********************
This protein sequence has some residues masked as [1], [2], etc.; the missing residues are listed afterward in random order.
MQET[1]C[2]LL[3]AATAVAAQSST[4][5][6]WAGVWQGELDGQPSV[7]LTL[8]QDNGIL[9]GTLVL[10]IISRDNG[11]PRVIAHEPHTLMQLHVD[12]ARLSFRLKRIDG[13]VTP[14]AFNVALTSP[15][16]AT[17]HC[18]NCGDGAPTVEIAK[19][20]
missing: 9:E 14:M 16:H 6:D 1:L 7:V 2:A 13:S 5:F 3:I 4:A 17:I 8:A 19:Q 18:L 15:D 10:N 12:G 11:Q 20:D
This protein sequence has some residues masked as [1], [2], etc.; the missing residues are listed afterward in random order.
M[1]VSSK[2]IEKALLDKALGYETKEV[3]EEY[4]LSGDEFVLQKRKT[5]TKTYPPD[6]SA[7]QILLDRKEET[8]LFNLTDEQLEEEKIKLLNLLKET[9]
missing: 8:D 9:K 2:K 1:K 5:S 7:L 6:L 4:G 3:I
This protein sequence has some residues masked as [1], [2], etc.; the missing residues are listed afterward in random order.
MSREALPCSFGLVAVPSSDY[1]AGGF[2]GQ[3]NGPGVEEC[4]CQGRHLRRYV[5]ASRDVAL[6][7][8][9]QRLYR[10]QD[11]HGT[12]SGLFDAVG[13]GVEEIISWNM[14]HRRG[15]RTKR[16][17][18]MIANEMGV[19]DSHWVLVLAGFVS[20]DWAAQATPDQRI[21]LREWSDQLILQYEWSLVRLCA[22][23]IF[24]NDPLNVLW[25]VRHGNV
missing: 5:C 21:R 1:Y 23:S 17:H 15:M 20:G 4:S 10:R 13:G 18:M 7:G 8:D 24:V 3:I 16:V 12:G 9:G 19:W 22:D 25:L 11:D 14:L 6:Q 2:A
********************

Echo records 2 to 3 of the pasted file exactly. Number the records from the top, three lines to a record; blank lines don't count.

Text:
This protein sequence has some residues masked as [1], [2], etc.; the missing residues are listed afterward in random order.
M[1]VSSK[2]IEKALLDKALGYETKEV[3]EEY[4]LSGDEFVLQKRKT[5]TKTYPPD[6]SA[7]QILLDRKEET[8]LFNLTDEQLEEEKIKLLNLLKET[9]
missing: 8:D 9:K 2:K 1:K 5:S 7:L 6:L 4:G 3:I
This protein sequence has some residues masked as [1], [2], etc.; the missing residues are listed afterward in random order.
MSREALPCSFGLVAVPSSDY[1]AGGF[2]GQ[3]NGPGVEEC[4]CQGRHLRRYV[5]ASRDVAL[6][7][8][9]QRLYR[10]QD[11]HGT[12]SGLFDAVG[13]GVEEIISWNM[14]HRRG[15]RTKR[16][17][18]MIANEMGV[19]DSHWVLVLAGFVS[20]DWAAQATPDQRI[21]LREWSDQLILQYEWSLVRLCA[22][23]IF[24]NDPLNVLW[25]VRHGNV
missing: 5:C 21:R 1:Y 23:S 17:H 15:M 20:G 4:S 10:R 13:G 18:M 7:G 8:D 24:V 3:I 16:V 12:G 9:G 19:W 22:D 25:L 11:D 14:L 6:Q 2:A